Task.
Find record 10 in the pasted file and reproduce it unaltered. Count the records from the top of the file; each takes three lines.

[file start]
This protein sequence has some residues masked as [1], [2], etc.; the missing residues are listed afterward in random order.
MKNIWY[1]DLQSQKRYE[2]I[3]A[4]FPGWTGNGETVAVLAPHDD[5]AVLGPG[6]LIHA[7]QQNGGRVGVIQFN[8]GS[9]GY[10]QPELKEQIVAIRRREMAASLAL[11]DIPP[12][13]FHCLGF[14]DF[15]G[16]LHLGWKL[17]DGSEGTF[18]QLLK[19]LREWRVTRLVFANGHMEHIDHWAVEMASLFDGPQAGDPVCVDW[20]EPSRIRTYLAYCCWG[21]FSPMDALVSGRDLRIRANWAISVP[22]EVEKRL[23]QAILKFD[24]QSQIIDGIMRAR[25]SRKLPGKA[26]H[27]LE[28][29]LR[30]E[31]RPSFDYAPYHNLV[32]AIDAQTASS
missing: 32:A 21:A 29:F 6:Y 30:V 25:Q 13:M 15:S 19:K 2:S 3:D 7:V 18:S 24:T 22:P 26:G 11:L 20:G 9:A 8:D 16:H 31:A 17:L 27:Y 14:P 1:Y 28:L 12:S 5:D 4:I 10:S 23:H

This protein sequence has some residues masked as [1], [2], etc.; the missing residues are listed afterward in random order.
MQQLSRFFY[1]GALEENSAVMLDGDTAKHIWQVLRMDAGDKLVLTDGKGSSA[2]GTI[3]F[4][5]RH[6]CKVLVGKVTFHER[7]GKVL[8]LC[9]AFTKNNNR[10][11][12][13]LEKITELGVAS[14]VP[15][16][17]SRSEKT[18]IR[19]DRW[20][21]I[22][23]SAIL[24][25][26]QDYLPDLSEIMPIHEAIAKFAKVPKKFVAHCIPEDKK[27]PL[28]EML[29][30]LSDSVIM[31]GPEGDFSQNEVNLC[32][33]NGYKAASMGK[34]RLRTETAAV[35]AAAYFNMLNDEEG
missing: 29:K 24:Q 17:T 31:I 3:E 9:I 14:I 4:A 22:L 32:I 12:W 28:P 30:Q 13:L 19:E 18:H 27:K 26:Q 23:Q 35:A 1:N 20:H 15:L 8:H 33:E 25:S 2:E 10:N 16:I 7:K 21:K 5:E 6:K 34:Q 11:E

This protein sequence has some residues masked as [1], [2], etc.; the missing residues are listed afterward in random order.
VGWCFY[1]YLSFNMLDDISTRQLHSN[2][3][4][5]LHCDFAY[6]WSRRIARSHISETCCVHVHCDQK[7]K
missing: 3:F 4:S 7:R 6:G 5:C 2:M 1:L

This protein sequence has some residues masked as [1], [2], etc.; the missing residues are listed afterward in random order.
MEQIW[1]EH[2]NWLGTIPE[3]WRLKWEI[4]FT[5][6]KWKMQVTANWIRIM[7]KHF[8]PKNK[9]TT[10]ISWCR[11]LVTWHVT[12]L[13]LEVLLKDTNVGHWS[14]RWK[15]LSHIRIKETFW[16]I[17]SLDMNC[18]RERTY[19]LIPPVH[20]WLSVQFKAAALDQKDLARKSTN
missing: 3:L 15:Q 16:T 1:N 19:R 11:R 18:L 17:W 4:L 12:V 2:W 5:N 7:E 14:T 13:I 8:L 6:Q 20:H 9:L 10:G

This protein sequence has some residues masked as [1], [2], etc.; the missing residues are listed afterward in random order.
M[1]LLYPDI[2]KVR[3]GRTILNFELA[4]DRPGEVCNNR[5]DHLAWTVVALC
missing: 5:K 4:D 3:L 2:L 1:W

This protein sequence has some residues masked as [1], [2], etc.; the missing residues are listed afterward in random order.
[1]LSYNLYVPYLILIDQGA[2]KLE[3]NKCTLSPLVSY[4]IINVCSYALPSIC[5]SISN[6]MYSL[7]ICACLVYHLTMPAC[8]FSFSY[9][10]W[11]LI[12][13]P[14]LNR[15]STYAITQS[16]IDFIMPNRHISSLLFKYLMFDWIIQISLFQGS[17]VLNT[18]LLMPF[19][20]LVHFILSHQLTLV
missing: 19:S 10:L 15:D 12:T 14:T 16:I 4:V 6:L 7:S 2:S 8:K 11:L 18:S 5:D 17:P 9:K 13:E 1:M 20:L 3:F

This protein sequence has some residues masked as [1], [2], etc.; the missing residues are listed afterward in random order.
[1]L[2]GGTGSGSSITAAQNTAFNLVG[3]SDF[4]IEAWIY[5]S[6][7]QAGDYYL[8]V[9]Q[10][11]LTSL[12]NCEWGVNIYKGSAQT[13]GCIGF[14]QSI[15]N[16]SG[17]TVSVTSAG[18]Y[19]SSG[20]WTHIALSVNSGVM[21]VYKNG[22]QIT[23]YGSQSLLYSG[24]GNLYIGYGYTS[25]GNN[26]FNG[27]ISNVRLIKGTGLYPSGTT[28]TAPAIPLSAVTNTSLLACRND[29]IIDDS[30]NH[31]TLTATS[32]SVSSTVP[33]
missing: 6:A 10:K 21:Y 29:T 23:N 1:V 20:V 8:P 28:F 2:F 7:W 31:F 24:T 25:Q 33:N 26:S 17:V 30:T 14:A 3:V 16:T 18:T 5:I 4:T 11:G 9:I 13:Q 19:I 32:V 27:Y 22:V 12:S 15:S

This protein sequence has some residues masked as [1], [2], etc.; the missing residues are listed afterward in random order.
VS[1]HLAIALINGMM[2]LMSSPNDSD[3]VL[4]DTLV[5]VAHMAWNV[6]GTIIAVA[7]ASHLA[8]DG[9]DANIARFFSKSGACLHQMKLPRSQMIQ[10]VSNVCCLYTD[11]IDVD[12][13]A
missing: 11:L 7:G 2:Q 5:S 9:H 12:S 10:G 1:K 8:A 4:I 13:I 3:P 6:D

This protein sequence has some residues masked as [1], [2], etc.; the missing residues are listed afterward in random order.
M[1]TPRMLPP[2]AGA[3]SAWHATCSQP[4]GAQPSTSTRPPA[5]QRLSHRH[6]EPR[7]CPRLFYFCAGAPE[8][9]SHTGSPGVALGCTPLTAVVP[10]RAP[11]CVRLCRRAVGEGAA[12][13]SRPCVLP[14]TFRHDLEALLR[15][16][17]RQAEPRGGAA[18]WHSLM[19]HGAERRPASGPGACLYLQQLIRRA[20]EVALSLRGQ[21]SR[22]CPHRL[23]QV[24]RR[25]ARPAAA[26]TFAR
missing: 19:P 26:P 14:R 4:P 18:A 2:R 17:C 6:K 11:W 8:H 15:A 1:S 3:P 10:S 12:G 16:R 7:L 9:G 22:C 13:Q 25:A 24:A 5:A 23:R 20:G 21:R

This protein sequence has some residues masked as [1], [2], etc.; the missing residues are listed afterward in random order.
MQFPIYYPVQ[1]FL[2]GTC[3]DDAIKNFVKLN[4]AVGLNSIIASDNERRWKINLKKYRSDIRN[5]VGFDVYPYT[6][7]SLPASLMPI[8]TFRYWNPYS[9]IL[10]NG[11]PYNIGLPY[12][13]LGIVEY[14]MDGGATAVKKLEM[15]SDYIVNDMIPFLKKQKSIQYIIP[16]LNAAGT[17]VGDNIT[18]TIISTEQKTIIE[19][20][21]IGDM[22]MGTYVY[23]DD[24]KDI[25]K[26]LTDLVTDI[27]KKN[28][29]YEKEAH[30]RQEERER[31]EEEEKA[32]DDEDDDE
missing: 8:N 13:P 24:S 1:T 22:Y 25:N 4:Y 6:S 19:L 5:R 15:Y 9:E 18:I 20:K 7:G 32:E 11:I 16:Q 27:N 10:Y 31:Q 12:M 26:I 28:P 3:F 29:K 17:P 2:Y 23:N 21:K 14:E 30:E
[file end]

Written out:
This protein sequence has some residues masked as [1], [2], etc.; the missing residues are listed afterward in random order.
MQFPIYYPVQ[1]FL[2]GTC[3]DDAIKNFVKLN[4]AVGLNSIIASDNERRWKINLKKYRSDIRN[5]VGFDVYPYT[6][7]SLPASLMPI[8]TFRYWNPYS[9]IL[10]NG[11]PYNIGLPY[12][13]LGIVEY[14]MDGGATAVKKLEM[15]SDYIVNDMIPFLKKQKSIQYIIP[16]LNAAGT[17]VGDNIT[18]TIISTEQKTIIE[19][20][21]IGDM[22]MGTYVY[23]DD[24]KDI[25]K[26]LTDLVTDI[27]KKN[28][29]YEKEAH[30]RQEERER[31]EEEEKA[32]DDEDDDE
missing: 8:N 13:P 24:S 1:T 22:Y 25:N 4:Y 6:S 19:L 5:R 15:Y 9:E 18:I 20:K 7:G 32:E 11:I 16:Q 27:N 10:Y 31:Q 12:M 26:I 28:P 3:F 29:K 17:P 2:Y 23:N 21:K 14:E 30:E